Bangalore : Raksha is hearing-impaired. Six months into her job at a big IT company , she is unable to break the ice with colleagues. She wonders why nobody understands her or how she can include herself better in the team.
An NGO in Chhattisgarh wants to begin computer training for those who are visually impaired. But they have some apprehensions on how to train in-house teachers to conduct such classes. A Tumakuru-based NGO has skilled persons with disability ( PWD ) in the retail sector. A company is interested in hiring 150 such people. But the two do not know how to come together. These examples reflect the gaps that exist in providing livelihood for PWDs, an obstacle that Bengaluru headquartered Enable India is trying to address through its soon-to-be launched platform, Enable Academy.
Now in its beta phase and expected to be launched in August, Enable Academy wants to bring together PWD jobseekers, companies wishing to employ them, NGOs, training tools, publications, tutorials, courses and certifications in order to create a synergy in the ecosystem of PWD employability . Says Shanti Raghavan of the founding team, “The platform is going to be open and crowd-sourced and is India’s first such platform to mainstream livelihood issues of persons with disability .”
The inspiration for the venture appears to have come from the Union government’s National Skills Policy 2015, in which it set a target of skilling 38 lakh persons with disability in the next seven years. Since the beta launch in February , Enable Academy has had over 8,000 hits. Over 750 users have ordered and downloaded resources from the platform while nearly 500 users have registered for different courses. The target, says Raghavan, is to have 20,000 visitors by November this year.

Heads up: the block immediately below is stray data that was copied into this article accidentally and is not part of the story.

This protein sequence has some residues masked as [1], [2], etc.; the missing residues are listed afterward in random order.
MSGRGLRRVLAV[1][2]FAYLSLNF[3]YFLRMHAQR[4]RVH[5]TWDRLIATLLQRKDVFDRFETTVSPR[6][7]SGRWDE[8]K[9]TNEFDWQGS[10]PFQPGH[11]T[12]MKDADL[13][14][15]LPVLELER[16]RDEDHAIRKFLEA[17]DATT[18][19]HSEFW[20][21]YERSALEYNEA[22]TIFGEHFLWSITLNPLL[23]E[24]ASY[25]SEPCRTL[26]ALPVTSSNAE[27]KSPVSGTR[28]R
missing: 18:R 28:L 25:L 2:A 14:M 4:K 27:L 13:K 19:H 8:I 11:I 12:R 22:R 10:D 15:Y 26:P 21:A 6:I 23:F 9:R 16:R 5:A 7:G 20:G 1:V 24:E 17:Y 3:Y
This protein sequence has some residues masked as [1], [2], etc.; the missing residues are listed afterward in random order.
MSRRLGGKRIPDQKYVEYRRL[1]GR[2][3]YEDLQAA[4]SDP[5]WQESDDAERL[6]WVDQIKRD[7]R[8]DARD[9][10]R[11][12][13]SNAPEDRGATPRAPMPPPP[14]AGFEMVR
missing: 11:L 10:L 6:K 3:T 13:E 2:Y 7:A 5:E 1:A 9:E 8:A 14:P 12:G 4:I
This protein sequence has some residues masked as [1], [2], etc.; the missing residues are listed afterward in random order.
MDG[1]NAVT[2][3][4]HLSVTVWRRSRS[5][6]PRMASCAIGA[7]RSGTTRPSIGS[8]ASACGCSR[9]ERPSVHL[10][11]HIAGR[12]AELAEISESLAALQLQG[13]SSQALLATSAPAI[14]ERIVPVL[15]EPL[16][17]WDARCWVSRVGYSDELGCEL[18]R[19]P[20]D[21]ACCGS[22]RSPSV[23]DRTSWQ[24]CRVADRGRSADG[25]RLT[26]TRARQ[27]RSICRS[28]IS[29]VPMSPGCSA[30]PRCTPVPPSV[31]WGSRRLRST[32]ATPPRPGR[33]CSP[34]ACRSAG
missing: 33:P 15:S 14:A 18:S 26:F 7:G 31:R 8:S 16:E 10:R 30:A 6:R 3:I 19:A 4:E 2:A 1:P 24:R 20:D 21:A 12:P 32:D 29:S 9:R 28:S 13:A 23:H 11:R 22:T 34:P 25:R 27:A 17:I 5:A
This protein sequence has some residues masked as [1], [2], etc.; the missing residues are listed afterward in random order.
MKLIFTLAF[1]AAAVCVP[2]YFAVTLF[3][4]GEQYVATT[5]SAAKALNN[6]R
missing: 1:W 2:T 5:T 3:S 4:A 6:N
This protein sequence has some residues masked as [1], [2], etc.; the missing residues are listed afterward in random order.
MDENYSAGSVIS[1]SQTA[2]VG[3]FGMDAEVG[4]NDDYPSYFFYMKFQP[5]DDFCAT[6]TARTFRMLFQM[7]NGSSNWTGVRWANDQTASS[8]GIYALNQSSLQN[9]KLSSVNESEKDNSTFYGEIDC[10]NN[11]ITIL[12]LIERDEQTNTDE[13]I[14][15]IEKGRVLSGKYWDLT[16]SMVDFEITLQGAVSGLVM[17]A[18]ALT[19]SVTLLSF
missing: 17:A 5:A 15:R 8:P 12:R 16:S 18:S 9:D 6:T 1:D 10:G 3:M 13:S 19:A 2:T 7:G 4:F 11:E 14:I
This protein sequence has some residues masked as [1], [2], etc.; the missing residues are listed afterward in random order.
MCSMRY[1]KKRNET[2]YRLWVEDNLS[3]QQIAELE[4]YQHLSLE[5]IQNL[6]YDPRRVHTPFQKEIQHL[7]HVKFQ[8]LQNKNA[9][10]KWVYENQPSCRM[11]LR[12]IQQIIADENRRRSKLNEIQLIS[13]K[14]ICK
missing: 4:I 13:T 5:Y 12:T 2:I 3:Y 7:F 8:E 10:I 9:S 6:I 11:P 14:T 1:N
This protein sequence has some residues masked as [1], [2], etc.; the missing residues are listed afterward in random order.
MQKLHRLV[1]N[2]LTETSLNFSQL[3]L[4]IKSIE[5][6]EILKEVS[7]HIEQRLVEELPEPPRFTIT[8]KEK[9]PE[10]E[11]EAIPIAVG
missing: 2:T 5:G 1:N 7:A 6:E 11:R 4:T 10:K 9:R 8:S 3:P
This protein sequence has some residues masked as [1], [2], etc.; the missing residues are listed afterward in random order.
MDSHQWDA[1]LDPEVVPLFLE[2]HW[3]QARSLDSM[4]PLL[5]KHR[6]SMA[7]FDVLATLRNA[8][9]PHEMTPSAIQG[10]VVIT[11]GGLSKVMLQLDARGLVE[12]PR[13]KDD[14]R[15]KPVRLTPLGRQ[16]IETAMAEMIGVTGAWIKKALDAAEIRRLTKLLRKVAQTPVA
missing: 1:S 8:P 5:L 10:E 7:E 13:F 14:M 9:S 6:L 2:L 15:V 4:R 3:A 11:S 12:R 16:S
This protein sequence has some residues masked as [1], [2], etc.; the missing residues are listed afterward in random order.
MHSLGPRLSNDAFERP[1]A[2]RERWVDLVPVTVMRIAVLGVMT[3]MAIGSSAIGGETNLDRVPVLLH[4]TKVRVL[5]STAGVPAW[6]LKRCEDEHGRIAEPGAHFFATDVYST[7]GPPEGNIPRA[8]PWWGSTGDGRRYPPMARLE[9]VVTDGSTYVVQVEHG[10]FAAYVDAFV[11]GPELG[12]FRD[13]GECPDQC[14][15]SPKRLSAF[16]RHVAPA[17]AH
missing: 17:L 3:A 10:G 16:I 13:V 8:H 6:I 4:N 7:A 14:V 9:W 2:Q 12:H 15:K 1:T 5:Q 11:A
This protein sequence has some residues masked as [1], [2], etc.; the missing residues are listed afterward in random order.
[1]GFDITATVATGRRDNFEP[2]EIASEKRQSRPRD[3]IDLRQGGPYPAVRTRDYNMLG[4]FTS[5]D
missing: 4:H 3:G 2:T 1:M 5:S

Building India’s first W3C compliance (global standards for open web platforms) website however is no mean feat. Bengaluru-based Lollypop Design Studio, which designed the platform, had no reference material to fall back on. Understanding the world and challenges of differently abled people was a challenge itself.
“This is a first site to have been conceptualized, designed and developed in India. Our aim is to drive the cause of an inclusive society that boosts the morale of the community,” says Dhruvi Shah, UX designer at Lollypop Design Studio.
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